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Build it yourself: a growing housing alternative

Nick Dowson looks at the new wave of co-ops and community groups where people are building their own truly affordable homes

July 25, 2017
8 min read

Self-builders discuss their plans with architects. Photo: Martyn Holmes, Bunker Housing Co-op

In the 1980s, Kareem Dayes’ father, Dave, built his own home in Honor Oak, south London – benefiting from a remarkable social housing scheme which supported several dozen people on Lewisham Council’s housing list to construct their own homes, and earn a share in them in return for their labour.

Now those simple-but-beautiful wooden homes on the snaking, hilly lanes of Walter’s Way and Segal Close are mostly in private hands through the right-to-buy policy – and far from affordable, with one recently on offer for £800,000.

But Kareem is leading a new wave of self-builders who are aiming to construct homes that will remain affordable in perpetuity, with a 33-home development in the same London borough.

In the UK, only around 10 per cent of new homes are self-built. But with the housing shortage increasingly acute, many groups and local authorities around the country are looking to community self-build as a potential solution. Can it deliver?

Sweat equity

The Church Grove project in Lewisham that Kareem is leading, as chair of the Rural-Urban Synthesis Society (RUSS), is an ambitious, partially self-built, mixed-tenure, community-led development that will provide homes for 150 people.

Residents will be able to earn up to 20 per cent of the price of their home as ‘sweat equity’ – a discount on the price in return for the labour they put towards the build. Some flats will be available at a social rent, managed by the council, or affordable rent; others will be available as shared-equity and shared-ownership units.

In April 2016, RUSS signed a land agreement with the council for a peppercorn rent. Alex Madewell, 32, was one of those selected for a three-bed shared ownership home at Church Grove. ‘This is the only way we can afford to stay in London – my partner is from Lewisham, and we really want to stay around here,’ says Alex. ‘We’re going for the maximum share of self-building.’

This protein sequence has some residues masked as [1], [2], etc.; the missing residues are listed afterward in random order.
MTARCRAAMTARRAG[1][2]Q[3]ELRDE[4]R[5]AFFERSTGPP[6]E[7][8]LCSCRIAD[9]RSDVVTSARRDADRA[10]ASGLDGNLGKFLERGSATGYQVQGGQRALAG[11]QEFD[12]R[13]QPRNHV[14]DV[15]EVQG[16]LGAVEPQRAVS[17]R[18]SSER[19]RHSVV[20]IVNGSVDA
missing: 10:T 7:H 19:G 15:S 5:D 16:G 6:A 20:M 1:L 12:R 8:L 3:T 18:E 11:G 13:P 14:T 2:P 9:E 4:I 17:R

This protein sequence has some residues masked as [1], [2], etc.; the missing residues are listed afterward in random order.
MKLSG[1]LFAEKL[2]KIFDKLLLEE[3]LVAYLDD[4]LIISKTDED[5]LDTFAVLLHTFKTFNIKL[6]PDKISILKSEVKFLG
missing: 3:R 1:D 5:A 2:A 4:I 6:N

After a longer-than-expected participatory design process – ‘We wanted to have residents involved from the very beginning,’ says Kareem – RUSS is set to submit the planning application in the coming months.

It will maintain a stake of at least 20 per cent in all the homes as a Community Land Trust, a non-profit community-based organisation run by volunteers for community benefit, which will allow them to ensure the homes remain affordable to those in need in perpetuity.

RUSS self-builders. Photo: Warwick Sweeney
The homes will be built to Passivhaus energy standards – seen as a gold standard for energy efficiency – and there will be some shared open space. Residents are strongly encouraged to take part in the self-build, which RUSS believes will help create a sense of community and residents’ control.

‘The enabling works, ground works, foundations and ground floor level platform will be constructed by a contractor,’ says Kareem. After that contractors will work on the project together with self-builders, ‘working in teams doing jobs in batches across the site’. Self-builders will sign contractual agreements with RUSS to deliver costed packages of work.

The group has received some grants, but while they have large loans in place for the main build – estimated to cost £6.2 million, with £1 million worth of self-build labour – they still have to raise the remainder of the £840,000 pre-development costs. This will get them past the design and planning permission stage, allowing them to access the larger loans and start on site.

Kareem says that the cost of finance and access to land are the main obstacles for groups like RUSS in providing affordable housing – and one of the reasons why offering rental options is difficult. While they have got the land cheaply from the council, this is largely because the site itself is in a flood risk area and needs de-contamination, and wouldn’t have been attractive to other developers.

Hands on

Small and tricky sites are an area where self-build offers potential: self-builders can be more nimble and are less reliant on an economy of scale. Making these plots available to self-builders can be a win-win for councils – bringing unused land into use, and delivering affordable housing at little or no cost.

Like the Church Grove project, the Bunker Housing Co-op in Brighton is planning a self-build project on a local authority site considered unattractive for commercial developers – in their case it is a small infill site with tight road access. The co-op is starting to build two three-bedroom homes this year.